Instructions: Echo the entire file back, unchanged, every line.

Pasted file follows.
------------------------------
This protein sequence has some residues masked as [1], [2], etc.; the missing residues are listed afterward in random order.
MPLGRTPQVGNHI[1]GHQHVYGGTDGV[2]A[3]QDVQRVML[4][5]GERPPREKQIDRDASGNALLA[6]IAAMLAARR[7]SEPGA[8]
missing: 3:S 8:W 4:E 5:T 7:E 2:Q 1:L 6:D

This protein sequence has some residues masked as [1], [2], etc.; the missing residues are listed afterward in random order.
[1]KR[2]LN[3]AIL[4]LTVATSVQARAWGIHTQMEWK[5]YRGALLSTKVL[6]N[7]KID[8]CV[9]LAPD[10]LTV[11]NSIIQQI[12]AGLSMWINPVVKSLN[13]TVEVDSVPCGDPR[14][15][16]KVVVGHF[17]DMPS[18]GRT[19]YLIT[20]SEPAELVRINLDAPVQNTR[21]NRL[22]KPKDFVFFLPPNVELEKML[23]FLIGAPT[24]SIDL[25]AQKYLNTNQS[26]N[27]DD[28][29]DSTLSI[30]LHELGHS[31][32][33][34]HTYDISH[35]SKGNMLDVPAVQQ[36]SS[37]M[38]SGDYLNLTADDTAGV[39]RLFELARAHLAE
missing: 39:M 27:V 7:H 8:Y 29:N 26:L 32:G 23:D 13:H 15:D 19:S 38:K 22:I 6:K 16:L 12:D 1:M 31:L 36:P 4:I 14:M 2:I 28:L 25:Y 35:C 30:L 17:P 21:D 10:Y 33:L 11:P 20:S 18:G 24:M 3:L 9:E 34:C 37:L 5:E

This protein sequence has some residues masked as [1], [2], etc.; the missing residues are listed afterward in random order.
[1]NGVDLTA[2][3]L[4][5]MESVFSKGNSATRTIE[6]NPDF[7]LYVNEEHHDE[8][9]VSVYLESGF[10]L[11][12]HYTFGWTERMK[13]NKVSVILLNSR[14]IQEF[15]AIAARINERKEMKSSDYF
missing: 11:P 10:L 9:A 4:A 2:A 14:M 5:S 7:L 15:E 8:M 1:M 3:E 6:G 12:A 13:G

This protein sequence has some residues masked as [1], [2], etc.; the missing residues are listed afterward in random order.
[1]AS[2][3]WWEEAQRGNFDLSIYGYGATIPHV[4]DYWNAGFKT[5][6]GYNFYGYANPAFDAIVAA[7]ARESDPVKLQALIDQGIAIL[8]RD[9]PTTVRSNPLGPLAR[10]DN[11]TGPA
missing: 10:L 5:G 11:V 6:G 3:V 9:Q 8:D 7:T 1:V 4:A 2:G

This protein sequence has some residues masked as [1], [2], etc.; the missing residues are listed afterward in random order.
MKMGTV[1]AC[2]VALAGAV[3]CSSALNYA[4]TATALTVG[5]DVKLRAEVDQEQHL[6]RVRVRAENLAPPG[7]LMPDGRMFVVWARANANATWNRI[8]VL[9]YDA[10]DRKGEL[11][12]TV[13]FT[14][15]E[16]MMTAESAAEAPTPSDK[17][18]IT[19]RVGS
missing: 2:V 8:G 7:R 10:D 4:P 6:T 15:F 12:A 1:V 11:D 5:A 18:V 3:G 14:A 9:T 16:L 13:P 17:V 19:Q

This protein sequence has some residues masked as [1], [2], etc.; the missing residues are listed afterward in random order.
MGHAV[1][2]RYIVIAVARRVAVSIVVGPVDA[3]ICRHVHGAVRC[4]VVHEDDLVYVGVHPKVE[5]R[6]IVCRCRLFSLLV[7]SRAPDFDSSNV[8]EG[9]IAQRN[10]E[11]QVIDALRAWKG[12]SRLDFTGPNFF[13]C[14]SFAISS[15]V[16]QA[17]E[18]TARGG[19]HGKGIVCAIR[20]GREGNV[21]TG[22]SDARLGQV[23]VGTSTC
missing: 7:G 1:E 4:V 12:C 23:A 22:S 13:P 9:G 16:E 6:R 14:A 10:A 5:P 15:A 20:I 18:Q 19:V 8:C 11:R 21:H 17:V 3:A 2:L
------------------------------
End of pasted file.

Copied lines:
This protein sequence has some residues masked as [1], [2], etc.; the missing residues are listed afterward in random order.
MPLGRTPQVGNHI[1]GHQHVYGGTDGV[2]A[3]QDVQRVML[4][5]GERPPREKQIDRDASGNALLA[6]IAAMLAARR[7]SEPGA[8]
missing: 3:S 8:W 4:E 5:T 7:E 2:Q 1:L 6:D

This protein sequence has some residues masked as [1], [2], etc.; the missing residues are listed afterward in random order.
[1]KR[2]LN[3]AIL[4]LTVATSVQARAWGIHTQMEWK[5]YRGALLSTKVL[6]N[7]KID[8]CV[9]LAPD[10]LTV[11]NSIIQQI[12]AGLSMWINPVVKSLN[13]TVEVDSVPCGDPR[14][15][16]KVVVGHF[17]DMPS[18]GRT[19]YLIT[20]SEPAELVRINLDAPVQNTR[21]NRL[22]KPKDFVFFLPPNVELEKML[23]FLIGAPT[24]SIDL[25]AQKYLNTNQS[26]N[27]DD[28][29]DSTLSI[30]LHELGHS[31][32][33][34]HTYDISH[35]SKGNMLDVPAVQQ[36]SS[37]M[38]SGDYLNLTADDTAGV[39]RLFELARAHLAE
missing: 39:M 27:V 7:H 8:Y 29:N 26:L 32:G 23:D 13:H 15:D 19:S 38:K 22:I 6:K 16:L 12:D 1:M 31:L 36:P 4:I 14:M 2:I 28:L 25:Y 35:C 30:L 17:P 21:D 10:Y 33:L 11:P 20:S 18:G 24:M 3:L 9:E 34:C 37:L 5:E

This protein sequence has some residues masked as [1], [2], etc.; the missing residues are listed afterward in random order.
[1]NGVDLTA[2][3]L[4][5]MESVFSKGNSATRTIE[6]NPDF[7]LYVNEEHHDE[8][9]VSVYLESGF[10]L[11][12]HYTFGWTERMK[13]NKVSVILLNSR[14]IQEF[15]AIAARINERKEMKSSDYF
missing: 11:P 10:L 9:A 4:A 2:A 14:M 5:S 7:L 15:E 8:M 1:M 3:E 6:G 12:A 13:G

This protein sequence has some residues masked as [1], [2], etc.; the missing residues are listed afterward in random order.
[1]AS[2][3]WWEEAQRGNFDLSIYGYGATIPHV[4]DYWNAGFKT[5][6]GYNFYGYANPAFDAIVAA[7]ARESDPVKLQALIDQGIAIL[8]RD[9]PTTVRSNPLGPLAR[10]DN[11]TGPA
missing: 10:L 5:G 11:V 6:G 3:V 9:Q 8:D 7:T 1:V 4:A 2:G

This protein sequence has some residues masked as [1], [2], etc.; the missing residues are listed afterward in random order.
MKMGTV[1]AC[2]VALAGAV[3]CSSALNYA[4]TATALTVG[5]DVKLRAEVDQEQHL[6]RVRVRAENLAPPG[7]LMPDGRMFVVWARANANATWNRI[8]VL[9]YDA[10]DRKGEL[11][12]TV[13]FT[14][15]E[16]MMTAESAAEAPTPSDK[17][18]IT[19]RVGS
missing: 2:V 8:G 7:R 10:D 4:P 6:T 15:F 12:A 1:V 11:D 5:A 18:V 3:G 14:A 9:T 16:L 13:P 17:V 19:Q

This protein sequence has some residues masked as [1], [2], etc.; the missing residues are listed afterward in random order.
MGHAV[1][2]RYIVIAVARRVAVSIVVGPVDA[3]ICRHVHGAVRC[4]VVHEDDLVYVGVHPKVE[5]R[6]IVCRCRLFSLLV[7]SRAPDFDSSNV[8]EG[9]IAQRN[10]E[11]QVIDALRAWKG[12]SRLDFTGPNFF[13]C[14]SFAISS[15]V[16]QA[17]E[18]TARGG[19]HGKGIVCAIR[20]GREGNV[21]TG[22]SDARLGQV[23]VGTSTC
missing: 7:G 1:E 4:V 12:C 23:A 22:S 13:P 9:G 16:E 6:R 14:A 10:A 5:P 15:A 20:I 18:Q 19:V 8:C 11:R 21:H 17:V 3:A 2:L